protection for the Israelites.
an article entitled, Frankincense, The Holy Grail of Essential Oils:
are a few other points of interest about Frankincense:
also known as Olibanum, comes from the resin of the Boswellia tree grown in
Africa and the Middle East, particularly in Oman, Somalia, and Ethiopia, though
the finest comes from Arabia. Careful incisions are made in the tree at key
times of year, and the sap slowly pours out. Once the sap dries and hardens it
is ready to be used. The first period of tapping occurs from January to March
and the second from August to October. After tapping has continued for five or six
years, the trees are rested (the irony that God created through the sixth day
and then rested on the seventh.) Frankincense has a woody, spicy smell. Now, I
have a little bottle of Frankincense oil and indeed the smell is woody and
spicy. I think for some it would be a scent that gains acquired appreciation,
though I have always liked the scent and whiff on my little vile occasionally.
“Traditionally, frankincense was used for hundreds of years in incense, primarily in ancient rituals because of its promise to bring tremendous healing properties. Priests, rabbis, and medicine men around the world—especially in the Middle East—appreciated the essential oil for its antiseptic, anti-inflammatory, and rejuvenating properties.
Early use of frankincense resin was reserved for religious services, where it was burned as incense with the intention of the scent floating up invisibly to heaven in order to attract God’s attention. Historically, burning the resin was also a tool to vanquish negative energies or hold evil spirits at bay. To this day, it is commonly used in churches and temples and believed to affect us at our deepest level, setting our spirit free. The ancient Egyptians, Romans, and Greeks all used frankincense in their religious rituals. Similarly, the Chinese have been known to use it for years.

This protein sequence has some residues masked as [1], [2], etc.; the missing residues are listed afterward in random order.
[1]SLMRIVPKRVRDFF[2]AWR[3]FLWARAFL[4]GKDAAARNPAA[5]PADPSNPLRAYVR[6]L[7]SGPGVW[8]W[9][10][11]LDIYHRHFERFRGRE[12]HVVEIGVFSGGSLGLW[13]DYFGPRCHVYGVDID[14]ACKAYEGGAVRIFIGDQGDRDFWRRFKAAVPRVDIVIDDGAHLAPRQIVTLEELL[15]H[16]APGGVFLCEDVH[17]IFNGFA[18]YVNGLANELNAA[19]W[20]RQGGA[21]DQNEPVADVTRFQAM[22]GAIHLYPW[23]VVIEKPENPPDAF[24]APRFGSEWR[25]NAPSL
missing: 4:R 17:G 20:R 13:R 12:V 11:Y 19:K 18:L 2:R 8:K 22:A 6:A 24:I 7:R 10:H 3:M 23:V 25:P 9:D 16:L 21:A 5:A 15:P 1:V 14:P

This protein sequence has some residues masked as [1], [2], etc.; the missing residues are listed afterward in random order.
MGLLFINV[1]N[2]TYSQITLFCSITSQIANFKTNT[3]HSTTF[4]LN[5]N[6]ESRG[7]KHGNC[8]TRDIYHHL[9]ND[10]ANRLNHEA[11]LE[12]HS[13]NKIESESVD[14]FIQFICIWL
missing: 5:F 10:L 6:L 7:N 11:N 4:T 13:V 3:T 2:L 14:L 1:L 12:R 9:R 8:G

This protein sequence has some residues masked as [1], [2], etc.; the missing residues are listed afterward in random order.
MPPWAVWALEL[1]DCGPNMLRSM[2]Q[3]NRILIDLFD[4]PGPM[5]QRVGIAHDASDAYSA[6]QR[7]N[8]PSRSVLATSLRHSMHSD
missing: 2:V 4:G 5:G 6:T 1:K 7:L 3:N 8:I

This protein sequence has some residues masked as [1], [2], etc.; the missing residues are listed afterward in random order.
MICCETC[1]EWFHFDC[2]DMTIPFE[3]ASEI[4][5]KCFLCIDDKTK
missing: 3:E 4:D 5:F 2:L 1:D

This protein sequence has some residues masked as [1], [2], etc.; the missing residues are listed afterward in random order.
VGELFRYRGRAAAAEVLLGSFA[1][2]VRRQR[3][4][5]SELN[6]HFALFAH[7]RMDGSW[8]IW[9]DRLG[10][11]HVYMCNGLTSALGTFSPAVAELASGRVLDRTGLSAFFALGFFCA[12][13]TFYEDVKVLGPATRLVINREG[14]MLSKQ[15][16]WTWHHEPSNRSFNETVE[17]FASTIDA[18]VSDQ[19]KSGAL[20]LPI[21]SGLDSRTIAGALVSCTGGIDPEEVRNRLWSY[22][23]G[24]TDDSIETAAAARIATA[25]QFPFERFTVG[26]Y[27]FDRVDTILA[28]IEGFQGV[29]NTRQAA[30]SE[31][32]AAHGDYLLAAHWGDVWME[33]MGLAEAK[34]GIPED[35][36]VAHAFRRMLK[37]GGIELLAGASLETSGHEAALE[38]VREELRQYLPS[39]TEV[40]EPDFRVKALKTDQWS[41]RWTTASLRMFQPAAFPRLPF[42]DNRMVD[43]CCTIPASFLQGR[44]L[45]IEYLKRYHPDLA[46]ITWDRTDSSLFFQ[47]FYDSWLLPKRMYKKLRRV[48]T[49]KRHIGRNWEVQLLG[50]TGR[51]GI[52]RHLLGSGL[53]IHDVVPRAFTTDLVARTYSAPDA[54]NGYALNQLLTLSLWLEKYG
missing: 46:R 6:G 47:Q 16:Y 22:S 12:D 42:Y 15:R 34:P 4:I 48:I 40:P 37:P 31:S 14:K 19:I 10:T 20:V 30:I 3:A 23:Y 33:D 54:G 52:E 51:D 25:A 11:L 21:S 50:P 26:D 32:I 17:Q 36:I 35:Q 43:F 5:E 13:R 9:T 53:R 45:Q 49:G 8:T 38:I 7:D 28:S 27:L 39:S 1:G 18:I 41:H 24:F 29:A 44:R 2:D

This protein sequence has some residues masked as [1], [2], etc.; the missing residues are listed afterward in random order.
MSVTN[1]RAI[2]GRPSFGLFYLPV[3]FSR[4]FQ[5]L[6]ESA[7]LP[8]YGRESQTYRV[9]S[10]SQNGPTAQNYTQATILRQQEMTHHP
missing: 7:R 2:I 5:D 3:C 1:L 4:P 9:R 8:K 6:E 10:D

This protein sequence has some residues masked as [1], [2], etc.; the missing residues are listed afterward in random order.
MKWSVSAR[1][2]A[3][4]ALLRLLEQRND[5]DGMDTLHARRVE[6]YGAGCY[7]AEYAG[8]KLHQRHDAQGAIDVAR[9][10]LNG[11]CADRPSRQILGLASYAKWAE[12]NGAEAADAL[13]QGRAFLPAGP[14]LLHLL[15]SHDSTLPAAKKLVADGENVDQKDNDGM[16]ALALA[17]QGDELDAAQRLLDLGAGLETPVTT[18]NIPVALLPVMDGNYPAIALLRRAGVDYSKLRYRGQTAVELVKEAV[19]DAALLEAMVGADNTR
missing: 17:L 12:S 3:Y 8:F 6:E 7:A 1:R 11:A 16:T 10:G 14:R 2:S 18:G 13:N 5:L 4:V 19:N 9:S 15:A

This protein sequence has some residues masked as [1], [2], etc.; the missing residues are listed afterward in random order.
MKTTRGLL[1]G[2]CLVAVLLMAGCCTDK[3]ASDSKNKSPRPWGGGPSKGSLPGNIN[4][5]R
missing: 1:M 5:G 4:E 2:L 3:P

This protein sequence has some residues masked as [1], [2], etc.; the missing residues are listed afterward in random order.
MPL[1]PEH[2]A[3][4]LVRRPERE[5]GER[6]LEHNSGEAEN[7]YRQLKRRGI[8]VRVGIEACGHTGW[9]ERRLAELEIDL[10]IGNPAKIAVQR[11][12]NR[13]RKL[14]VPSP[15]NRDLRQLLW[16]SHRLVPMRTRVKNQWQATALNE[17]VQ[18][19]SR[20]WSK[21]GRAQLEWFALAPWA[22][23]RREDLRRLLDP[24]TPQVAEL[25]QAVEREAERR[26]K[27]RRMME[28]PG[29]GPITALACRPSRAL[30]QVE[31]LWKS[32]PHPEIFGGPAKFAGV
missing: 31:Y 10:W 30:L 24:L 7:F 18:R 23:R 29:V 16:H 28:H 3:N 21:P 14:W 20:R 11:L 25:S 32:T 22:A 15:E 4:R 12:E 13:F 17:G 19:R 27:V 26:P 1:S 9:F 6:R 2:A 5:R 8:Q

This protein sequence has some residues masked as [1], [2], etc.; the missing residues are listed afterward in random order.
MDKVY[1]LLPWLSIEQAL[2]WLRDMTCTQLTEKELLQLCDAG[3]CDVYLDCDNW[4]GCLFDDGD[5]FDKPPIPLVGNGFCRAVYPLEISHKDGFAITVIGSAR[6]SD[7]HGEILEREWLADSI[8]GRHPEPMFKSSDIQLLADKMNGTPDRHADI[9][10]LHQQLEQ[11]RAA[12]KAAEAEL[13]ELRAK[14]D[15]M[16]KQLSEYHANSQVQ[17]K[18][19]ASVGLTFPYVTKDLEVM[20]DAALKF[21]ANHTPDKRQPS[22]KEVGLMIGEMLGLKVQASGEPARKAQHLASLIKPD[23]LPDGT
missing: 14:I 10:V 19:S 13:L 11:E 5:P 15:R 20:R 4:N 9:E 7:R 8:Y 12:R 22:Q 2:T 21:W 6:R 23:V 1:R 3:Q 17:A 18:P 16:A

Frankincense was so valuable during ancient times that it was literally worth its weight in gold. Some cultures even prized it more than gold, making it an integral part of the Silk Road trade. Overall, it has been high in demand, from early history all the way to today.”
modern medicine, research, and the advancement of technology have offered some thought-provoking
theories about frankincense:
when used during meditation, frankincense can be purifying to the mind, create a
connection to one’s soul, and offer spiritual protection.
smoke from burning frankincense drives out mosquitoes, pests, and other flying
insects, reducing incidence of malaria and other insect transmitting diseases.
has anti-inflammatory effects that may help reduce symptoms of joint inflammation
caused by osteoarthritis and rheumatoid arthritis.
may help reduce symptoms of Crohn’s disease and ulcerative colitis by reducing
inflammation in the gut.
may help reduce the likelihood of bronchial and sinus infections and asthma
attacks in susceptible people. It may also open breathing passageways and increase
lung capacity, thus relieving symptoms, such as shortness of breath, wheezing, coughing,
and as well reduces phlegm.
has antibacterial properties. Clinical studies at major universities in Egypt
and in the United States have shown that frankincense has fantastic
immune-enhancing abilities. These studies reveal that frankincense can fight
dangerous bacteria and viruses throughout the body by providing immunostimulants.
When applied topically, these benefits will work to create a layer of
protection against bacterial and viral infections. When used aromatically, the